(65a) A Simplified Approach to Gas Explosion Vent Sizing

Authors: 
Bauwens, C. R. L., FM Global
Dorofeev, S. B., FM Global
Accidental explosions within buildings and pieces of equipment can cause significant damage to the enclosure itself as well as the surrounding area. To mitigate the damage caused by these events, explosion venting is commonly employed. Proper implementation of explosion venting, however, requires that the vent area is appropriately sized to the hazard and enclosure.

Many parameters, such as the enclosure volume, location of the vent, reactivity of the fuel, presence of obstacles, and the performance of the vent panel itself can significantly affect the vent area required to reduce pressures below the design strength of an enclosure. Existing correlations, including the current NFPA 68 and EN 14994 standards have been found to both significantly under and over predict the vent area required in many cases. To address the deficiencies of existing correlations, a new, physics-based, multi-peak model was developed in previous work. This detailed model predicts the peak pressures at the actual test conditions, allowing for an accurate comparison across the full set of experimental data available in the literature, not just experiments performed in a worst-case configuration.

Deployment of detailed models for actual engineering applications, however, present a number of challenges. To account for all of the parameters described above, detailed models can be extremely complex, requiring a large number of inputs and solving several coupled equations, often iteratively. Due to the complexity of these models, they are difficult to accurately implement and are often sensitive to parameters that are challenging or even impossible to quantify for real geometries. For a consistent design and application of explosion venting, there is a great need for simplified models with reduced complexity and a smaller set of input parameters.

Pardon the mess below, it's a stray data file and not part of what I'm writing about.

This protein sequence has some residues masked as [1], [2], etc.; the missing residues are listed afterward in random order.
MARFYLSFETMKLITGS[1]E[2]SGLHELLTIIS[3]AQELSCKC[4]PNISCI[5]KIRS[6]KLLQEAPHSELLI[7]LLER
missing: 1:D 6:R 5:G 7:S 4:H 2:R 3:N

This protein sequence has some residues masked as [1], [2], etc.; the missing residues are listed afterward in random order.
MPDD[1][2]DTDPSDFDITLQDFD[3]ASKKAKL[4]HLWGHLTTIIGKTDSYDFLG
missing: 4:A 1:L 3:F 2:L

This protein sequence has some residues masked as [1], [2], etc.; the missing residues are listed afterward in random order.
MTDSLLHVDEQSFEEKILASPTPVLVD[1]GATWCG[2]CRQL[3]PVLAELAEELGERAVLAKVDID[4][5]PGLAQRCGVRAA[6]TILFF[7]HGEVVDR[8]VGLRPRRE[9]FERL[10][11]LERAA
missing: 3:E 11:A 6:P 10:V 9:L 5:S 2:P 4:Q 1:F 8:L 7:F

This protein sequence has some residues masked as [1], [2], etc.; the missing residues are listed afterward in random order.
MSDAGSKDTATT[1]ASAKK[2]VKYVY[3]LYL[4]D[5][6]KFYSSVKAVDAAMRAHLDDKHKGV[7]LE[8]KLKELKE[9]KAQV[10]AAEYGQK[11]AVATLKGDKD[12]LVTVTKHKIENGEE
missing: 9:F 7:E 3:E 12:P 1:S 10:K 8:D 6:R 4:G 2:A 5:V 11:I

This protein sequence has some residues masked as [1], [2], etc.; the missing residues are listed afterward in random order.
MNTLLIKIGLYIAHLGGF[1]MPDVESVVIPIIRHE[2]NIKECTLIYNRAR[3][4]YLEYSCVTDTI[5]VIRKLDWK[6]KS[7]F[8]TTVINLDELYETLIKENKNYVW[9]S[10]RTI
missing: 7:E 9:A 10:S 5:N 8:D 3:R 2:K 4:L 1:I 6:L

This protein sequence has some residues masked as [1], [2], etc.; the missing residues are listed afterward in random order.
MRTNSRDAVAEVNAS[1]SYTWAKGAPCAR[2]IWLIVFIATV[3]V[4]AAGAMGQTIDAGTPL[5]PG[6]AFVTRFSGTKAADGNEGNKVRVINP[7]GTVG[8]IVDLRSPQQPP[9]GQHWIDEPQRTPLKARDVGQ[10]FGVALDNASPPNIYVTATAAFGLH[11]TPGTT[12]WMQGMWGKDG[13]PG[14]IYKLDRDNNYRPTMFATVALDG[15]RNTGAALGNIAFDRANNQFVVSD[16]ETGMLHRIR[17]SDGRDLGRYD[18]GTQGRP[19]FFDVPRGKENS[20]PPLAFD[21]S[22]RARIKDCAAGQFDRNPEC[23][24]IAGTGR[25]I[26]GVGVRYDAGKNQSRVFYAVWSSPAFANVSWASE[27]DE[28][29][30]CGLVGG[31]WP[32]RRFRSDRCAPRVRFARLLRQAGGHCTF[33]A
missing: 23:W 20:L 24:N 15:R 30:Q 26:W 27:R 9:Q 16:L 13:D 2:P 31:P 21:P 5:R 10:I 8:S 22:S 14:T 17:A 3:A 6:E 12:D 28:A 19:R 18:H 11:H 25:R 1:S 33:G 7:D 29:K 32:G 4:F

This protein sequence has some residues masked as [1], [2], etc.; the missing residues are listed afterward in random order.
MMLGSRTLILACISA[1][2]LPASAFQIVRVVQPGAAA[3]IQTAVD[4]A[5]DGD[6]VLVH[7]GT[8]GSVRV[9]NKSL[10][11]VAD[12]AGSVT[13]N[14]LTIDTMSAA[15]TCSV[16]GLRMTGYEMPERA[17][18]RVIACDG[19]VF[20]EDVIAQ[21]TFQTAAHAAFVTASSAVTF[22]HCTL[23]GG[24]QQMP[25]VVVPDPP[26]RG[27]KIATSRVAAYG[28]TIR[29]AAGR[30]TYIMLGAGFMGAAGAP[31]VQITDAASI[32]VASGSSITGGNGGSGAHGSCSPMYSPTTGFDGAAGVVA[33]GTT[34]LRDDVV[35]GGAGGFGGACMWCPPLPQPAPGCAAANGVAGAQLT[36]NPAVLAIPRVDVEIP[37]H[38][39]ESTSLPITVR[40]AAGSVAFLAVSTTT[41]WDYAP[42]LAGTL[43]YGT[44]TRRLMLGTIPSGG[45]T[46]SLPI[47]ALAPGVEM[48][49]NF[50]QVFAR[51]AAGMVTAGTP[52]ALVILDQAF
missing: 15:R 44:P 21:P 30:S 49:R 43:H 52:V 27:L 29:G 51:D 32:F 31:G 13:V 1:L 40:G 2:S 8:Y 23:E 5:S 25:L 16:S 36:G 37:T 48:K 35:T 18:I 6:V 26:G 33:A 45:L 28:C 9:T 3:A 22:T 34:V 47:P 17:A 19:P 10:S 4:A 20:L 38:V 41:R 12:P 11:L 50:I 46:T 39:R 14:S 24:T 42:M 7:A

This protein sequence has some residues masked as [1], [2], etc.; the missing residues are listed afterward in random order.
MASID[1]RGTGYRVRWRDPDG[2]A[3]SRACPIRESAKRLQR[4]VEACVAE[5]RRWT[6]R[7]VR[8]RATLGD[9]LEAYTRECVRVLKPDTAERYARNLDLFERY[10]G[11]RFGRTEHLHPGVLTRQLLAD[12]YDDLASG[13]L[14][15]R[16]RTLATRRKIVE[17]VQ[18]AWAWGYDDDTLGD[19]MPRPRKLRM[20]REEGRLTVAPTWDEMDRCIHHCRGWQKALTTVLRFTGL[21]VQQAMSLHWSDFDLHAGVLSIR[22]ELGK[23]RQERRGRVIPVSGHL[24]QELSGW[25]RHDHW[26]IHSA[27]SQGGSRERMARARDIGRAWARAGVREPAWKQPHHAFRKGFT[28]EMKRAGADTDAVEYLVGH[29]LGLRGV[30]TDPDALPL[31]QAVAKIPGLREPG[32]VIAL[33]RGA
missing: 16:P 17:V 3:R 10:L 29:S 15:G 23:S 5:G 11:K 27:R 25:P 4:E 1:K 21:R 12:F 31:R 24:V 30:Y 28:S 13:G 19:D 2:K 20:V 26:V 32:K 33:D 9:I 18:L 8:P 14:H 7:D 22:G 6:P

In this study, the previously developed detailed model is exercised to determine the key parameters that affect the overall peak pressure generated by vented explosions. The model is then simplified, reducing the number and complexity of the formulation, by isolating the key parameters that affect pressure generation in realistic geometries. Next, the inputs to the model are generalized into a reduced set of inputs that can be easily obtained without requiring detailed measurements of individual components within an enclosure.

This simplified model is then compared with an extensive set of experimental test data from the literature, with careful attention to consider which experiments, and individual pressure peaks, are not consistent with real world configurations. The overall performance of the simplified model is then assessed through comparison with existing vent sizing correlations.

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